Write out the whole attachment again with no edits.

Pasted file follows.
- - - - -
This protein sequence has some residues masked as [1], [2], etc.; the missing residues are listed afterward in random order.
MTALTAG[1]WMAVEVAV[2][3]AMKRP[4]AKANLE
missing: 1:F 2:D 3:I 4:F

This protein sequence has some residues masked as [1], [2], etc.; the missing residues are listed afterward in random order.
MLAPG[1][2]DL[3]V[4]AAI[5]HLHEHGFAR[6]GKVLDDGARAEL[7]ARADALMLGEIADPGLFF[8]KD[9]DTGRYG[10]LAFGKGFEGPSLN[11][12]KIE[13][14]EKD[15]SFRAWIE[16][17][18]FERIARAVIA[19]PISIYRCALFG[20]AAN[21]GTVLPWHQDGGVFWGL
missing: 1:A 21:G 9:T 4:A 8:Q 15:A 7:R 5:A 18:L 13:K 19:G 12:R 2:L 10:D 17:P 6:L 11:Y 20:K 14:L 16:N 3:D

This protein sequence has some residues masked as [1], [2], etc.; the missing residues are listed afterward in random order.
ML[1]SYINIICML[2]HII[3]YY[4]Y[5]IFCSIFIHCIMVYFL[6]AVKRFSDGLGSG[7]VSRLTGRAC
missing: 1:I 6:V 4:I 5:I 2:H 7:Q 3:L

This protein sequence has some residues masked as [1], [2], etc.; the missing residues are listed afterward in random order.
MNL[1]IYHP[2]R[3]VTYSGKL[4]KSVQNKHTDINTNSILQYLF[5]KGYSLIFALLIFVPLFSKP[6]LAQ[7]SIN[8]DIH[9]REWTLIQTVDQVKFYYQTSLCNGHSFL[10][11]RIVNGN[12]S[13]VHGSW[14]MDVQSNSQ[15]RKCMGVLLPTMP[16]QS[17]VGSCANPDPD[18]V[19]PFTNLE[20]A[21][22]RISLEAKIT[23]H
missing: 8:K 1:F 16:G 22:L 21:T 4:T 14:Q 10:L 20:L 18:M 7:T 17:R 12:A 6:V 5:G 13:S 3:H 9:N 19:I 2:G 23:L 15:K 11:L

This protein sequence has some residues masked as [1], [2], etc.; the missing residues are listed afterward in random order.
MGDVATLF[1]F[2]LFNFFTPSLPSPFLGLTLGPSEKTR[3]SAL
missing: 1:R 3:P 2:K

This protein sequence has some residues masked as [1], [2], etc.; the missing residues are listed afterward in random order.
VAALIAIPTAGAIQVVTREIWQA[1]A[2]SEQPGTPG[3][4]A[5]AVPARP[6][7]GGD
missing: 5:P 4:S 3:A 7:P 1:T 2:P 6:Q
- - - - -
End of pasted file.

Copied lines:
This protein sequence has some residues masked as [1], [2], etc.; the missing residues are listed afterward in random order.
MTALTAG[1]WMAVEVAV[2][3]AMKRP[4]AKANLE
missing: 1:F 2:D 3:I 4:F

This protein sequence has some residues masked as [1], [2], etc.; the missing residues are listed afterward in random order.
MLAPG[1][2]DL[3]V[4]AAI[5]HLHEHGFAR[6]GKVLDDGARAEL[7]ARADALMLGEIADPGLFF[8]KD[9]DTGRYG[10]LAFGKGFEGPSLN[11][12]KIE[13][14]EKD[15]SFRAWIE[16][17][18]FERIARAVIA[19]PISIYRCALFG[20]AAN[21]GTVLPWHQDGGVFWGL
missing: 1:A 21:G 9:T 4:A 8:Q 15:A 7:R 5:A 18:L 13:K 19:G 12:R 2:L 10:D 17:P 6:L 11:Y 20:K 14:L 16:N 3:D

This protein sequence has some residues masked as [1], [2], etc.; the missing residues are listed afterward in random order.
ML[1]SYINIICML[2]HII[3]YY[4]Y[5]IFCSIFIHCIMVYFL[6]AVKRFSDGLGSG[7]VSRLTGRAC
missing: 1:I 6:V 4:I 5:I 2:H 7:Q 3:L

This protein sequence has some residues masked as [1], [2], etc.; the missing residues are listed afterward in random order.
MNL[1]IYHP[2]R[3]VTYSGKL[4]KSVQNKHTDINTNSILQYLF[5]KGYSLIFALLIFVPLFSKP[6]LAQ[7]SIN[8]DIH[9]REWTLIQTVDQVKFYYQTSLCNGHSFL[10][11]RIVNGN[12]S[13]VHGSW[14]MDVQSNSQ[15]RKCMGVLLPTMP[16]QS[17]VGSCANPDPD[18]V[19]PFTNLE[20]A[21][22]RISLEAKIT[23]H
missing: 8:K 1:F 16:G 22:L 21:T 4:T 14:Q 10:L 20:L 18:M 7:T 17:R 12:A 6:V 5:G 13:S 3:H 9:N 19:I 2:G 23:L 15:K 11:L

This protein sequence has some residues masked as [1], [2], etc.; the missing residues are listed afterward in random order.
MGDVATLF[1]F[2]LFNFFTPSLPSPFLGLTLGPSEKTR[3]SAL
missing: 1:R 3:P 2:K

This protein sequence has some residues masked as [1], [2], etc.; the missing residues are listed afterward in random order.
VAALIAIPTAGAIQVVTREIWQA[1]A[2]SEQPGTPG[3][4]A[5]AVPARP[6][7]GGD
missing: 5:P 4:S 3:A 7:P 1:T 2:P 6:Q